Woman wearing sunglasses laughing because she's overcome common obstacles to meditation.
Everything changes when you start to meditate somewhat regularly. (Photo: Seth Doyle | Unsplash)

5. How to Make Meditation A Regular Practice

You can keep your meditation practice going strong by making it a habit or a guilty pleasure, finding an accountability buddy or supportive pet, mixing it up (but not too much), celebrating small wins, letting go of expectations and embracing imperfection. Also, keep a healthy sense of humor, because having a good laugh is often the most effective way to continue doing something.

Make It a Habit 

Making meditation a regular part of your routine is essential to maintaining your practice over time. If you want to get the most out of your meditation sessions, establish a regular time and location for them, and don’t let anything get in the way of them. Find a way to make meditation more like a reward for yourself, rather than a task that you have to complete.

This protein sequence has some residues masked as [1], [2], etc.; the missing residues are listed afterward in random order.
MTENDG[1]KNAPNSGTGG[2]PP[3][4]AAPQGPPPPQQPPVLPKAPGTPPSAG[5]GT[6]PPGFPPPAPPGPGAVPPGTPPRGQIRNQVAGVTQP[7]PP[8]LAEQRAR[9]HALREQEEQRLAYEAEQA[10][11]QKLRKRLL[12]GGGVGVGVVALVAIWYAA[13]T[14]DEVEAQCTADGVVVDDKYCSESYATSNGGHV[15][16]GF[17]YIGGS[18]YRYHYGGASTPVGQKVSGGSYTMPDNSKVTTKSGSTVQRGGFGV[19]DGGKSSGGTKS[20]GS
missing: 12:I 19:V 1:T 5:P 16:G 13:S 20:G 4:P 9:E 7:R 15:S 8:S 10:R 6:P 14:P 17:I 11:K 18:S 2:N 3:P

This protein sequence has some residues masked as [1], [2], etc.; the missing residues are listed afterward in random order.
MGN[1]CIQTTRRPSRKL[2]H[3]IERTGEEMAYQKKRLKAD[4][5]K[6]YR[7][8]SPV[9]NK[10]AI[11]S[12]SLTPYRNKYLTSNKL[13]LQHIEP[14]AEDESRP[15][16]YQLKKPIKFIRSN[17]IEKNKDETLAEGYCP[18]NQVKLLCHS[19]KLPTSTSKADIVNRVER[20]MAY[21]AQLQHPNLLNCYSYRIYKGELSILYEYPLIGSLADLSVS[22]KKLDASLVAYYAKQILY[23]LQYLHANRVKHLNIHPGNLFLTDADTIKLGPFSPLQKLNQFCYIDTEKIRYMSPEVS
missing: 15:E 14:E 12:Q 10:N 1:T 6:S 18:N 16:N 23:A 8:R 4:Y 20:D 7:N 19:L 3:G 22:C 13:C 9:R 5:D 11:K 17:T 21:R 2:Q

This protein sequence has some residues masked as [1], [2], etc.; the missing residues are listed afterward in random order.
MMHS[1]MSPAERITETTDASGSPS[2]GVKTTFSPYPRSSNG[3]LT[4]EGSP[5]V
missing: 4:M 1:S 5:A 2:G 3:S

Find an Accountability Buddy (or a Supportive Pet)

If you want to maintain your meditation practice, it can be helpful to have someone (or something) to keep you accountable for doing it. Find another person in your life who meditates, whether it be a friend or family member, and make a pact with them to keep each other motivated. Or, find a furry friend to sit with you while you practice if you’re more of a dog or cat person.

Mix It Up (but Not Too Much)

The practice of meditation is similar to life in that it benefits from having a variety of approaches. Experiment with various meditative practices, such as body scans, guided meditations and mindfulness exercises. But, be careful not to make too many changes at once, or you risk becoming overwhelmed and giving up entirely.